15 July 2010

Finding Yourself a Good Place to Hunker Down

The survival community has not been this stirred up since the days of the Jimmy Carter Malaise of the late 1970s. A lot more people are starting to think about storing a few months of food and water around the old homestead, in case of a temporary disruption in services. But others are going farther than that -- much farther.
For [Jerry] Erwin, the decline is irreversible and the best approach is to prepare for the inevitable.

His pessimism is shared by a wide range of people, from left-wing environmentalists who believe climate change and capitalist greed will doom human society to Christian fundamentalists who think sin will do the same.

They label themselves "preppers," "doomers," and "survivalists," and take a variety of different approaches to the same question: How best to prepare for the coming apocalypse?

...It is unclear how many people subscribe to the lifestyle, but there are hundreds of websites devoted to the movement, and Erwin's surburban-self-reliance.com attracts visitors from around the world.

The global financial crisis has increased interest in survivalism "bigtime," Erwin said, but he feels sorry for latecomers to the movement.

"We'll help them if we can," he said. "But a lot of people are climbing on board at the last minute and its going to be hard for them." _RawStory_via_SurvivalBlog
Some people will want to stay in their suburban homes, and brave whatever comes their way. If their home is a monolithic dome or of similarly durable construction, they may have a good chance to wait out whatever disruptions are short-circuiting the normal functioning of society.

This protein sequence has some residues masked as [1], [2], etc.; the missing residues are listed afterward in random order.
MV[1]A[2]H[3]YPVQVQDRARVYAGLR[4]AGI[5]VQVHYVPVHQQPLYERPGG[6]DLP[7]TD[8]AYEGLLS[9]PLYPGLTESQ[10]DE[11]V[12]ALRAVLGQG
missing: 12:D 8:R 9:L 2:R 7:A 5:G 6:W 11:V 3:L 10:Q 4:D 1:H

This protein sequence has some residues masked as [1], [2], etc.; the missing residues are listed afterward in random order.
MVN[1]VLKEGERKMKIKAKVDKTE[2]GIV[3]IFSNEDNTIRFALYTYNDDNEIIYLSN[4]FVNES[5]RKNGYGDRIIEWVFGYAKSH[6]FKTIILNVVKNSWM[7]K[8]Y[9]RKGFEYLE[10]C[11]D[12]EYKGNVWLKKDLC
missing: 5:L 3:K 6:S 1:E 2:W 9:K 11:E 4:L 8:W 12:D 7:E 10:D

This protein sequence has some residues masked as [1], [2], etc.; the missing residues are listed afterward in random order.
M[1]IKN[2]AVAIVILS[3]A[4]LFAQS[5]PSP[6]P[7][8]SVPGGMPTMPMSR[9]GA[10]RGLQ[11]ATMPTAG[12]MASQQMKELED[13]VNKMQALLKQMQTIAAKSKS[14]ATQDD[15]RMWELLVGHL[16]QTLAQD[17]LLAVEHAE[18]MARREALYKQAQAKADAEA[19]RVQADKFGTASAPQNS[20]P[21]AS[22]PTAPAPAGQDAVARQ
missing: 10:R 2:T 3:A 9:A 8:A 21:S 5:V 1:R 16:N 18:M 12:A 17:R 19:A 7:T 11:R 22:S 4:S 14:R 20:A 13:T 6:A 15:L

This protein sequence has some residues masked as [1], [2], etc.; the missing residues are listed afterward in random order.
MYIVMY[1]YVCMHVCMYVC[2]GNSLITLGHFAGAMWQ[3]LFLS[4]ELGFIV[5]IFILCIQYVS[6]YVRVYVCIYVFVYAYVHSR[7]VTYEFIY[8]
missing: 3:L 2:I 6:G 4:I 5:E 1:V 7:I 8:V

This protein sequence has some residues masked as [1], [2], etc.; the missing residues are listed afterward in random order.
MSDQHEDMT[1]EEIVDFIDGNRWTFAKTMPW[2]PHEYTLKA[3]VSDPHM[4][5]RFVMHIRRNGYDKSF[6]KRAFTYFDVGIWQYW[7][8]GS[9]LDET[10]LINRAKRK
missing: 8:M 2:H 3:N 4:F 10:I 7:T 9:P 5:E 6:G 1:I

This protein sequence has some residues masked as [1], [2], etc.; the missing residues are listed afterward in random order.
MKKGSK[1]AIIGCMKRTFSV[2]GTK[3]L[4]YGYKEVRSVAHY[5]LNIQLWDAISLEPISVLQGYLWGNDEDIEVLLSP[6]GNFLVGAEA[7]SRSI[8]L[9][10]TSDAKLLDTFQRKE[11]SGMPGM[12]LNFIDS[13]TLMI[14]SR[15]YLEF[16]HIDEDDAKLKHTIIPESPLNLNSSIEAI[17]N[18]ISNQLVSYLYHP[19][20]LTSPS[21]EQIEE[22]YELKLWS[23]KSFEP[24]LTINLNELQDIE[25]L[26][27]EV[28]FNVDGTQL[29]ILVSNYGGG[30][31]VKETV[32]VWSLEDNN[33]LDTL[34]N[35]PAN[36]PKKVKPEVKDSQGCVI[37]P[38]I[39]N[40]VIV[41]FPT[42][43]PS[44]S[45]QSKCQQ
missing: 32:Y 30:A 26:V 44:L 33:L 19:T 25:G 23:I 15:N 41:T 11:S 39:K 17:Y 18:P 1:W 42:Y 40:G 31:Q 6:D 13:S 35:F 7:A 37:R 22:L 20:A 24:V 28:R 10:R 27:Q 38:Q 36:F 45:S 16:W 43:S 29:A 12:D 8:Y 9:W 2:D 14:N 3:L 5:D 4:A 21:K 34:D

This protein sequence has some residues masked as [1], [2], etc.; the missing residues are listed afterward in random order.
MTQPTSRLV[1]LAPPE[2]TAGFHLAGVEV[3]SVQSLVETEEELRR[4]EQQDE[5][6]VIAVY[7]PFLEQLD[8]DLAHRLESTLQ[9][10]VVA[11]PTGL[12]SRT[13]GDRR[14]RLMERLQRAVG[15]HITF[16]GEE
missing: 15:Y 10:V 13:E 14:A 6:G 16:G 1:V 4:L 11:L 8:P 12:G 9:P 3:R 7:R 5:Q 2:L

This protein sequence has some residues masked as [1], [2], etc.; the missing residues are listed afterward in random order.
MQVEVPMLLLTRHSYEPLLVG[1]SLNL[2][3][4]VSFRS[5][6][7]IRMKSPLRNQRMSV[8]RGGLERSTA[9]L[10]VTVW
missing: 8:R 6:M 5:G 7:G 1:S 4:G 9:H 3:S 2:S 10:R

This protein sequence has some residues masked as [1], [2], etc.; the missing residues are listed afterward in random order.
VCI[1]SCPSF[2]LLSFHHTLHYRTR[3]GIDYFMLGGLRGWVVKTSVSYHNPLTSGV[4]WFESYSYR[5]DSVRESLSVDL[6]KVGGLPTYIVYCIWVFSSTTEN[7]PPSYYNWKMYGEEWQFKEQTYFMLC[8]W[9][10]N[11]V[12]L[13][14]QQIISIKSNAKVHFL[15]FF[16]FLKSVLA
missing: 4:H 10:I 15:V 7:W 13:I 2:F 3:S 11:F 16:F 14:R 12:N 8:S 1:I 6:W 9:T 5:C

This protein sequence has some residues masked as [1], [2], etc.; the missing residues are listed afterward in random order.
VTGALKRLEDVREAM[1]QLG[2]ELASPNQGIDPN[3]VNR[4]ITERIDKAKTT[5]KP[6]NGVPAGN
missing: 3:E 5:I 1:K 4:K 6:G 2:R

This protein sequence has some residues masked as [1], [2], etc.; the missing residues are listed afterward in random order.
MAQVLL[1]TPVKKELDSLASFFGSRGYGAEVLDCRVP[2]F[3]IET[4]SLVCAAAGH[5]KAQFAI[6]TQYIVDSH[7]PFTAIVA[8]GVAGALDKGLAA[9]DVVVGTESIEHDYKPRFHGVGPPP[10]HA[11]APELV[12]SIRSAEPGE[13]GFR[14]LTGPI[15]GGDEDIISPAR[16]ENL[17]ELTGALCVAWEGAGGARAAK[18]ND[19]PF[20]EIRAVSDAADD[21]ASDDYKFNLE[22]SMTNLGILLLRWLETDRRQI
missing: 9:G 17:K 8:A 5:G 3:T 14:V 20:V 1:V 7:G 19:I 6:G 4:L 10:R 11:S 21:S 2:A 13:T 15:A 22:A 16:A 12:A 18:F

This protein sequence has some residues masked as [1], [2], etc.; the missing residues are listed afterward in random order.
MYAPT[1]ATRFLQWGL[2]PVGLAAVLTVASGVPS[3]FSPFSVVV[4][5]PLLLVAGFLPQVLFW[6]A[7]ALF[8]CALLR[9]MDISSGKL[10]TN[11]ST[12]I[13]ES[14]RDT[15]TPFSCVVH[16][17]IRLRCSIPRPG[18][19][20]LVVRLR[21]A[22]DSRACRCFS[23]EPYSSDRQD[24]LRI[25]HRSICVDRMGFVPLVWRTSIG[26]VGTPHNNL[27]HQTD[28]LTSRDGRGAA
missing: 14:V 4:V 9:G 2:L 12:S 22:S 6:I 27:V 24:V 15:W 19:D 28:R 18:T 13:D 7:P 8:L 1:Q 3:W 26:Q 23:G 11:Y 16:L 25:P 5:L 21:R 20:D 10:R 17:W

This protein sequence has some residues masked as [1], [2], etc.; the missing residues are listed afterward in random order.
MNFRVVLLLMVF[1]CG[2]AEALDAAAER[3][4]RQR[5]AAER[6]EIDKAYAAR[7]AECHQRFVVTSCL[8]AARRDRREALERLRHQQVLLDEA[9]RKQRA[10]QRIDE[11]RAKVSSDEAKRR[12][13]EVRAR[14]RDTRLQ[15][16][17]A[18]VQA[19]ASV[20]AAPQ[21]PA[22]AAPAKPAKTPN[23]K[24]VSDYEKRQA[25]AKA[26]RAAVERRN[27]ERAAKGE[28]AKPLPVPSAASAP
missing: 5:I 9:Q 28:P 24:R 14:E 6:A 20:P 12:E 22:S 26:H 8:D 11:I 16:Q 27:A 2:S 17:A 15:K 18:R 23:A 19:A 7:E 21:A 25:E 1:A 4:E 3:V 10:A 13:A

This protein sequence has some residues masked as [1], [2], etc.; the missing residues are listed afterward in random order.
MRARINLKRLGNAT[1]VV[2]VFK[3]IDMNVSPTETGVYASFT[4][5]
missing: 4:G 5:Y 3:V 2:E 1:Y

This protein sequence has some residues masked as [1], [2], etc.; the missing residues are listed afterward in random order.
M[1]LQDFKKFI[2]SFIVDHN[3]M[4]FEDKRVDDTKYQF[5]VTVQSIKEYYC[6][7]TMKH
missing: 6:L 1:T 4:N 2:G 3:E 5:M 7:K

A little extra insurance -- such as the type they could get from US Bunkers -- might also help. Backyard bunkers of various styles might provide enough of a fallback position to survive most disasters.

But if you want true survivability against large numbers of disasters, you will need to forsake the cities and the suburbs for the wildlands -- the deep wildlands.

Above you can see the living and working quarters for a nuclear missile silo. If you buy an abandoned silo, you should be able to convert it into a fairly comfortable and survivable retreat.
This is an example of such a conversion, for the upper level working and living section. The silo itself provides much more space for creative re-design.

Of course if you cannot stand the idea of living in a converted missile silo, you can always design and build your survival bunker from the beginning.
A California company, Vivos, is selling shares so that it can do just that. Above is a rendition of what the hub of the Vivos shelter is to look like. The upper level of the hub is for eating, recreation, social interaction, and entertainment. Lower levels include a hospital, dental clinic, and other necessary services for a long-term retreat from a failing society.
This image shows the hub attached to "spokes" of sleeping and working areas. Vivos sees itself as a "survival cruise ship" located underground.

Below is a video presentation of the Vivos concept.

More video coverage of Vivos

There are as many variations on the idea of "the perfect survival shelter" as there are survivalists and survivalist wannabe's. But in general, it is best not to announce to the world that you are holding wealth (gold, silver, etc), supplies, fuel, medicines, firearms and ammo, etc. in reserve, just in case society fails to hold together.

If you are living on a flood plain, you may need to build your survival bunker up on stilts. Otherwise, consider various types of concealment -- including going underground, or creative use of terrain and landscaping.

A large shelter such as Vivos is proposing, would house up to 4,000 people. Such a shelter might well require a small, modular nuclear fission reactor for power and heat / hot water. Smaller retreats and compounds might get along quite well with a combination of small wind, solar, biomass, and micro-hydro. Plan appropriately, according to the scale of your retreat.

More on this topic later.

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